Shares rise as Murdoch prepares to split News Corp
RUPERT Murdoch's News Corp said it was considering splitting into two companies covering publishing and entertainment.
The news sent News Corp shares up by nearly 7pc on the Nasdaq.
Shareholders have been pushing for some time for a spin-off of the slower-growth publishing division after the phone hacking scandal hit the company's British newspapers. The scandal sent shockwaves through the group and forced News Corp to drop its biggest-ever acquisition of the pay-TV group BSkyB.
According to one source, a move to split the lucrative entertainment business from the publishing business is being championed by News Corp chief operating officer Chase Carey, who sees it as way to boost shareholder value.
The matter has been under discussion for a "considerable period of time" and no final decision has been made, a second source said. No plan has yet been proposed to the board, the source said.
News Corp is controlled by Rupert Murdoch and his family.
The 'Wall Street Journal', which is owned by News Corp, reported yesterday that the Murdoch family was not expected to lose its effective control of any of the businesses involved if a split goes through.
Mr Carey said in May that management and the board had discussed spinning-off the publishing business following investor pressure but didn't have any plans to push ahead at that time.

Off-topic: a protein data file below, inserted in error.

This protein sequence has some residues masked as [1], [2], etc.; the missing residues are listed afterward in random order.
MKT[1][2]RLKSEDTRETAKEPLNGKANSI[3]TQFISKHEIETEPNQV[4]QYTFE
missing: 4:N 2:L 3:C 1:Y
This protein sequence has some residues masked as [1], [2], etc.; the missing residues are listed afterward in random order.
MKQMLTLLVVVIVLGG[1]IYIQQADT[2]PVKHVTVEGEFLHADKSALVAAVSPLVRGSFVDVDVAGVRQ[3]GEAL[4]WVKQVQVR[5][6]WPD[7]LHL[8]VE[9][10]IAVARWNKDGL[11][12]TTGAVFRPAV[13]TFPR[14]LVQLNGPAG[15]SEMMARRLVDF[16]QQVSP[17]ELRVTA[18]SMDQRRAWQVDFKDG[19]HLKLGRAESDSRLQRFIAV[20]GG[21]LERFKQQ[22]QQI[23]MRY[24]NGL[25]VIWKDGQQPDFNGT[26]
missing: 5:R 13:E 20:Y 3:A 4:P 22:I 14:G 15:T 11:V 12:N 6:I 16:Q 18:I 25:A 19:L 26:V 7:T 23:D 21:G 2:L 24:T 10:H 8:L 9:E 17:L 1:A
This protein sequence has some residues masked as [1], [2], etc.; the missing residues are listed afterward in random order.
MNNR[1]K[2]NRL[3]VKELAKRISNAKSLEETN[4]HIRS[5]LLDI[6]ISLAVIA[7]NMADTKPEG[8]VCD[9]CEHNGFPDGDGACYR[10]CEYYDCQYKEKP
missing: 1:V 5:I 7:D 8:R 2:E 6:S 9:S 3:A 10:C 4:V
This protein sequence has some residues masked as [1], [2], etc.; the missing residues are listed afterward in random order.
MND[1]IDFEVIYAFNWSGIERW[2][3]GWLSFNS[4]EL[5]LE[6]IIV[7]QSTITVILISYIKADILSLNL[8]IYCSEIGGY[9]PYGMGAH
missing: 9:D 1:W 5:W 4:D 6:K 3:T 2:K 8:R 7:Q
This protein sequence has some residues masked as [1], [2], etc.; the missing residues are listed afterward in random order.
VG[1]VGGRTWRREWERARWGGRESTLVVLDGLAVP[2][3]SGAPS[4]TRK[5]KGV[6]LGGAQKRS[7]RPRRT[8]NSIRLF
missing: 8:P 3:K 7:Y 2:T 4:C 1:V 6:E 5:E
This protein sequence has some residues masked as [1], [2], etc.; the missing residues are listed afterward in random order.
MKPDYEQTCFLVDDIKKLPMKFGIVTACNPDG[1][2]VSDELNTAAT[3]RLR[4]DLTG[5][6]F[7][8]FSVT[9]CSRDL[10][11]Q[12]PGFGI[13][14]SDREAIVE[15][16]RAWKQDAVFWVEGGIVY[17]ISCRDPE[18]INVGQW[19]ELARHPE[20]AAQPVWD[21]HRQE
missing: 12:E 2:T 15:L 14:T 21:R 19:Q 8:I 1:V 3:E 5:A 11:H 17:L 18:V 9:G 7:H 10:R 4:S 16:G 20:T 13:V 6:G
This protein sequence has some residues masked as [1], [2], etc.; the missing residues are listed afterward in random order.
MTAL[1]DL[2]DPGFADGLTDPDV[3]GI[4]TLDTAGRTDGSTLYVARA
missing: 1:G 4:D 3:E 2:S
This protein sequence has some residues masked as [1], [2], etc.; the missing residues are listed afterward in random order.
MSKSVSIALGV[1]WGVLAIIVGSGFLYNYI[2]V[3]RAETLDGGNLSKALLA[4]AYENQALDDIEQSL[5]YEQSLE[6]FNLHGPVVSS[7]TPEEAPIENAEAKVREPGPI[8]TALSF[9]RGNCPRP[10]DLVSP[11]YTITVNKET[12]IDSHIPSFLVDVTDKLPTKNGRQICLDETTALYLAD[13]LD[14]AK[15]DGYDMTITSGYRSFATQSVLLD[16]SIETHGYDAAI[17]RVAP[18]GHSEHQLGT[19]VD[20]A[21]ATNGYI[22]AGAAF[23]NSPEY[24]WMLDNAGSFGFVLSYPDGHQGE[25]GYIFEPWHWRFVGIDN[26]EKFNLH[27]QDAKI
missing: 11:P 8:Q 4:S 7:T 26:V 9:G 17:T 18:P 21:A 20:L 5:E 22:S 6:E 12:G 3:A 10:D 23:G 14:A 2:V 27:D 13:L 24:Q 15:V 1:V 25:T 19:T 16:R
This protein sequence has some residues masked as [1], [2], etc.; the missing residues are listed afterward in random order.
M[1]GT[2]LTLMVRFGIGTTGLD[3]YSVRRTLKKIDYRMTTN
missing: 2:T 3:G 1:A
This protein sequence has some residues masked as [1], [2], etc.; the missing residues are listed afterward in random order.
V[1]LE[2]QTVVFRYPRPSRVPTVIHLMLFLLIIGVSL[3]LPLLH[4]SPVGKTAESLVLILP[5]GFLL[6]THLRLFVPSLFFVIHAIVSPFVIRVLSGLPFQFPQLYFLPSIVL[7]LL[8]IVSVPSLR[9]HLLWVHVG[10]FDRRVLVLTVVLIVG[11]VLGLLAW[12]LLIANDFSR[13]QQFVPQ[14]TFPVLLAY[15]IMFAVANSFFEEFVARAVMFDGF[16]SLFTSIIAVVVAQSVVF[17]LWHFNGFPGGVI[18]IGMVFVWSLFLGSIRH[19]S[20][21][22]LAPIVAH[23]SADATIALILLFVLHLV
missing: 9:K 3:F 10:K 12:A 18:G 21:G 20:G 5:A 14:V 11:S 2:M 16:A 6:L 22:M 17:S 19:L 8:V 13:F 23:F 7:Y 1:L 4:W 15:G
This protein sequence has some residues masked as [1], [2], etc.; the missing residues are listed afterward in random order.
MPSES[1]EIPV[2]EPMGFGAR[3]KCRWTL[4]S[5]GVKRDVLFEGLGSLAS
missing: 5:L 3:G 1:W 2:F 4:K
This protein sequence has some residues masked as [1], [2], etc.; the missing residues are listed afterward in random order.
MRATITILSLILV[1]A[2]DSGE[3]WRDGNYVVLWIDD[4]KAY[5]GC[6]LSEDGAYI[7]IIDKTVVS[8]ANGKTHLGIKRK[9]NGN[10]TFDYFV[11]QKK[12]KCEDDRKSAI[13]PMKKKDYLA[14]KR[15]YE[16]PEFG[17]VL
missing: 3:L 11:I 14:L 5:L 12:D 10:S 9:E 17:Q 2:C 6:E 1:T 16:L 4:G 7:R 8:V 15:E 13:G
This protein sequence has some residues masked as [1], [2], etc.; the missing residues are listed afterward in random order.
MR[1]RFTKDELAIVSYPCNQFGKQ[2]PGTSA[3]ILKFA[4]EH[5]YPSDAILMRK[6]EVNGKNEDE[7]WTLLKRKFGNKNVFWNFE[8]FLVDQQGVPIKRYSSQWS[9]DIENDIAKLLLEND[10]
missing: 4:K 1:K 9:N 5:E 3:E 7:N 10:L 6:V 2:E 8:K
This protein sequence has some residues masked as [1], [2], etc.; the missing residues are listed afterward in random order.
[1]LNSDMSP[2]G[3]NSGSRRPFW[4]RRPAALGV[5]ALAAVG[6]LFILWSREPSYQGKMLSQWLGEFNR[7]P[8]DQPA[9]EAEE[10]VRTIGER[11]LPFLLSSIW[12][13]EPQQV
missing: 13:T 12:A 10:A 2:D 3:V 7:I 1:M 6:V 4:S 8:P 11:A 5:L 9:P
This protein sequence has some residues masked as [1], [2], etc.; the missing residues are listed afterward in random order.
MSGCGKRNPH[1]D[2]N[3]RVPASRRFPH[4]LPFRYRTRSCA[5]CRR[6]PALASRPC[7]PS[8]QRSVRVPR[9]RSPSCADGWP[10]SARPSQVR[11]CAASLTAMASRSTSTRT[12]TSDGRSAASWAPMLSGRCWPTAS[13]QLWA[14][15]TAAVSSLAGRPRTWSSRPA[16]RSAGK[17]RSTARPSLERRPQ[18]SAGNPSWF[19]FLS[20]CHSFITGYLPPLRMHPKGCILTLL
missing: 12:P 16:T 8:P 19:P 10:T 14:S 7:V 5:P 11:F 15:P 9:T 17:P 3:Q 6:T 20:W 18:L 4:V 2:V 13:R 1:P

Mr Murdoch had earlier opposed such a move and as recently as May said the group was not considering spinning-off its British newspapers to protect the rest of the empire.
But the 'Journal', quoting one person familiar with the situation, reported that he has recently warmed to the idea.
The publishing division includes the HarperCollins book publisher, the education arm and newspapers including 'The Wall Street Journal', 'The Times' of London, 'The Sun', the 'New York Post' and 'The Australian'.
The film and television businesses include 20th Century Fox film studio, Fox broadcasting network and Fox News channel. The entertainment business would dwarf the publishing unit, with assets in the entertainment division generating revenues of $23.5bn (€18.8bn) in the year to June 2011, compared with $8.8bn (€7bn) for the publishing business.
Analysts believe investors and some management will feel emboldened by the hacking scandal to push for a change at the company, where the 81-year-old Murdoch has long been seen as the main roadblock to a spin-off of the newspapers. (Reuters)